Advocates Say Housing Project Would Institutionalize People With Disabilities
VIRGINIA BEACH, Va. — Over the past couple of months, a city-supported housing project for people with disabilities has faced heavy criticism for defaulting on a no-interest loan and not getting off the ground quickly enough.
But another movement to kill the residential project known as Vanguard Landing is bubbling under the surface.
Advocates for people with disabilities have encouraged city officials to cut ties with the project. They say creating an isolated housing community in rural Virginia Beach only for people with intellectual and developmental disabilities isn’t the best practice or the type of housing people with disabilities want.
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Tonya Milling, executive director of advocacy group The Arc of Virginia, said housing people together based on disabilities is not OK and that national standards have evolved in recent decades.
She also noted a 1999 U.S. Supreme Court ruling that segregating people with disabilities is discriminatory and violates the Americans with Disabilities Act and a 2012 Department of Justice settlement that ordered the state of Virginia to close four of its five institutions for those with disabilities.
Additionally, so organizations can be eligible for Medicaid reimbursements, Milling said the government has established rules that say people with disabilities should receive services in their own homes or in integrated settings — rather than in institutions or other isolated settings.
“Our concern is that any time a service or program isolates people, that it is not inclusive,” Milling said. “Services should be provided to someone as they would for someone without a disability.”
Slated to be built on 75 acres near Princess Anne and Sandbridge roads, Vanguard Landing would be a $40 million residential community for 185 people — 18 and older — with intellectual disabilities.
The city council approved a no-interest $2.9 million loan for the project and the Virginia Beach Development Authority disbursed the money to the organization in 2014.
Earlier this year, though, the auditor found no progress has been made, and Vanguard Landing defaulted on the loan by failing to meet key deadlines stipulated in the loan agreement. The development authority will decide June 15 whether to give the group more time to progress or request that the loan be repaid.
Debra Dear, executive director of the nonprofit organization developing the residential community — also named Vanguard Landing — did not respond to requests for comment.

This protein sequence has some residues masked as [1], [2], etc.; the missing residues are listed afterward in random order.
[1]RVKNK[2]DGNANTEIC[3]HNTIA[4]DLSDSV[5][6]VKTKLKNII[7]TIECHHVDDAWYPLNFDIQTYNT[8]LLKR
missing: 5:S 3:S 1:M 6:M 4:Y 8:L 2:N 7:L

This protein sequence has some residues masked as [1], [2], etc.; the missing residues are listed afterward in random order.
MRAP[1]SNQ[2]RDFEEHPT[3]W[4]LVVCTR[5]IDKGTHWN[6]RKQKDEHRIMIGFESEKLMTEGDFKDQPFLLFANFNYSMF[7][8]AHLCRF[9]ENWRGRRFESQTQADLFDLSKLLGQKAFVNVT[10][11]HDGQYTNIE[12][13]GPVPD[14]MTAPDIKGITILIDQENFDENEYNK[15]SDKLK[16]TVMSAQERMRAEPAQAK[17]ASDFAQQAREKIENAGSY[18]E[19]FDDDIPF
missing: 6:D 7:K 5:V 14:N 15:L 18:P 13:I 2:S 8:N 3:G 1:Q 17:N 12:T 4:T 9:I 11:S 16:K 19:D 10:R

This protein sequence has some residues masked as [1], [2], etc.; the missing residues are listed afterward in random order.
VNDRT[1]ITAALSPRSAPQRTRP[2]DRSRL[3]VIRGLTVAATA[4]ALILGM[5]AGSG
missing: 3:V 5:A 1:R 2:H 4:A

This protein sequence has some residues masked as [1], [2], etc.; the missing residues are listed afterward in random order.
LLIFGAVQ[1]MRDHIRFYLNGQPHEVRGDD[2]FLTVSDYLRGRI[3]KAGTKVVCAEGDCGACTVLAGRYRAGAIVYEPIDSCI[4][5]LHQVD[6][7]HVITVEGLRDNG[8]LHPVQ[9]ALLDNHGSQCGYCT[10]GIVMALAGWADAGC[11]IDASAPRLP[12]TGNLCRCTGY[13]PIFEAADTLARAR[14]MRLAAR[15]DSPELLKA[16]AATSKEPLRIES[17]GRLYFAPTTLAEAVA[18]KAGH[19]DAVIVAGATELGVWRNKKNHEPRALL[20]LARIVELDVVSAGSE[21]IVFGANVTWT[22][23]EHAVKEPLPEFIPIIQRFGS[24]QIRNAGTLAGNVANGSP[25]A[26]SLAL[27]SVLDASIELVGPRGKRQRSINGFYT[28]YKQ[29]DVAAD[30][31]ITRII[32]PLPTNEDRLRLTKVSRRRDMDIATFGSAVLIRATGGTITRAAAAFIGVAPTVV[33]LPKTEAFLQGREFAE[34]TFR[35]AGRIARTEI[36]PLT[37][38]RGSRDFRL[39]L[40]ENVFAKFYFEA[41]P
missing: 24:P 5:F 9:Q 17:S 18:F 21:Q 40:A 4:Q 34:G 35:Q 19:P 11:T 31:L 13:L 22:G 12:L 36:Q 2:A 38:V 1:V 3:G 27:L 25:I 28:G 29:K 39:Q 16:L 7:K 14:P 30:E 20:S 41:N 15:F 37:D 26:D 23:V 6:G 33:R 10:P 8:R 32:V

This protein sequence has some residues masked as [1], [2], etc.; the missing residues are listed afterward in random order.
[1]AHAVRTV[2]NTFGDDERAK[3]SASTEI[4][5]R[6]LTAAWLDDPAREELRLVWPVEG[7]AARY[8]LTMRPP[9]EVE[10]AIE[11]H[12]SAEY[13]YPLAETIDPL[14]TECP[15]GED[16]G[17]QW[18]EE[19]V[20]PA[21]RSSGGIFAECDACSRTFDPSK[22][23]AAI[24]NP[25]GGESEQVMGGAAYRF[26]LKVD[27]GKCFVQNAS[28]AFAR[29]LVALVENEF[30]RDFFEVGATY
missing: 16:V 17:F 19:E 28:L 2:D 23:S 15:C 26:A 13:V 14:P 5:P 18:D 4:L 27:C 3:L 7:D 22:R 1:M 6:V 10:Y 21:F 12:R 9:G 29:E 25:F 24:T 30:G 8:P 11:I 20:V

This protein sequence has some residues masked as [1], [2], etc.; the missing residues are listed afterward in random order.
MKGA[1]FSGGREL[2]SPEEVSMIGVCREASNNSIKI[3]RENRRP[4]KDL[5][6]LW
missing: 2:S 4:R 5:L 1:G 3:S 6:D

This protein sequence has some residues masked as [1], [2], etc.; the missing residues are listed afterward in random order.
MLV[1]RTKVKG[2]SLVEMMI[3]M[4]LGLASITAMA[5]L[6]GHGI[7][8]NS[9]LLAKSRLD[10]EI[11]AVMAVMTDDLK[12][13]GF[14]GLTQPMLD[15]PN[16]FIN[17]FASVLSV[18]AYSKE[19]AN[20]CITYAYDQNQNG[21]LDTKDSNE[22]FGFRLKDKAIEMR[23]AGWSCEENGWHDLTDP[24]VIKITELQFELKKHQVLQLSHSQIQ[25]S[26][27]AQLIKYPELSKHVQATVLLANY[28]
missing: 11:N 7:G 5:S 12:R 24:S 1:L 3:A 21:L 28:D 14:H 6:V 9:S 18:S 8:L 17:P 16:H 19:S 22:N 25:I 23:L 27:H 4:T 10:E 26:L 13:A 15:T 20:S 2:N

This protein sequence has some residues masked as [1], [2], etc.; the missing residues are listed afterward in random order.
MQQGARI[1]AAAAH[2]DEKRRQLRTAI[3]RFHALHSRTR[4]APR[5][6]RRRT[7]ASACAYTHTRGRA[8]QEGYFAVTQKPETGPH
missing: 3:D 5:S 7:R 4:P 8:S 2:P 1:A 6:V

Had Councilman Michael Berlucchi been a member in 2014, he said he would have raised questions about the concept itself because secluding people in a rural area goes against best practices and state and federal government recommendations.
“Look around the country — are communities like Vanguard Landing being built?” Berlucchi said. “No, they are being closed.”
Berlucchi also questioned why the council supported providing a no-interest loan to Vanguard Landing without a competitive process.
“Imagine what we could have done by sharing those resources with an organization that was established and prepared to serve people with disabilities,” Berlucchi said.
Lynne Seagle, the executive director of Hope House Foundation, said her organization shut down all 14 of its group homes for people with developmental and intellectual disabilities by 1994.
She said the process began in 1984, when the organization asked residents about their hopes and dreams. The residents wanted what many people want: their own home, a job, friends and romance. Now, the organization provides services to 130 clients who primarily live in their own homes without roommates, Seagle said.
Today, she supports meeting people where they want to live, versus housing people with disabilities in large institutions or group homes.
“People we support are much happier, have more friendships, much less of an unemployment problem and have more connections and places to belong,” Seagle said.
Several years ago, Virginia Beach resident Ivy Kennedy and a friend created a Facebook page to oppose the Vanguard Landing project. Kennedy, 42, has cerebral palsy and lives with her husband. A personal care attendant assists her.
She said she enjoys being able to interact with people from all walks of life and feels safer when more people see her living day to day. She doesn’t want to see the return of institutions.
“History has told us that segregation is not equal,” Kennedy said. “Because Vanguard Landing is segregated and people aren’t going to be watching, it seems like it is a breeding ground for abuse.”
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